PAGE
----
I’ve got the same air compressor (1 of 5) in the pic. Needed a mid sized compressor, so I went up to HF & purchased the pancake compressor for $79.99. The first one blew off the air switch at about 60 psi. The second one didn’t shut down, yanked the cord out when it buried the pressure gauge. The third one started smoking when I plugged it in. This time I asked them if I could “trade up” to the 2hp / 8 gallon model & pay the difference. Manager said OK. Took it to the register, the cashier Says the pancake compressor is now $149, the 67501 is on sale for $109, here’s your $40 difference. Love it… That was 11 years ago, still workin, busted the plastic shroud falling off a roof, though…

    The only real complaint I’ve had over the years is the grease in their electric hand tools. What is that, Bacon Grease? Every one I’ve cleaned the grease out & relubed has lasted years. The others all died in a puff of smoke…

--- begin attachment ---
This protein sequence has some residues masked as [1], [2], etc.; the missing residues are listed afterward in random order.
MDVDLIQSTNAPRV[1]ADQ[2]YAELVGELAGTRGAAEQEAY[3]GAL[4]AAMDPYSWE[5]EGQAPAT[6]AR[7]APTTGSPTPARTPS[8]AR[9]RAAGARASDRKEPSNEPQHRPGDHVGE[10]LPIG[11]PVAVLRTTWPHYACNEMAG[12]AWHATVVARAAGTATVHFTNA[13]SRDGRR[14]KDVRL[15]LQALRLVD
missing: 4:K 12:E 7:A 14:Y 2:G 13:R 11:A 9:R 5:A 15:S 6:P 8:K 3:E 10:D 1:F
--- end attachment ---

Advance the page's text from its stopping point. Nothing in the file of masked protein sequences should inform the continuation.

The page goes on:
Couple tools that weren’t quite up to snuff:
    The auto darkening welding helmet is WAY to dark. Had to light up the welding area with a couple 500w lights so I could see to weld.
    The wheel barrow kit. The bolt holes in the pan do not line up with the holes in the handles. Exchanged twice, finally just redrilled.
    The carpet kicker, the teeth are way to soft, have to restraighten them after about every third kick.

    Tools that I think are an exceptional deal:
    Meters! $20 for a meter with transistor test, temp AND frequency! Oh yeah!
    Go thru socket sets, I love these…
    Ac gauges, heck of a deal.
    Abrasives/ cut off discs/ saw blades.Disposable/ consumable stuff SHOULD be cheap.
    The SDS “rotohammer” kicks some serious butt for the price.
    Their air tools. I think I own just about every one they sell. Never had a problem. Keep them clean & well lubed.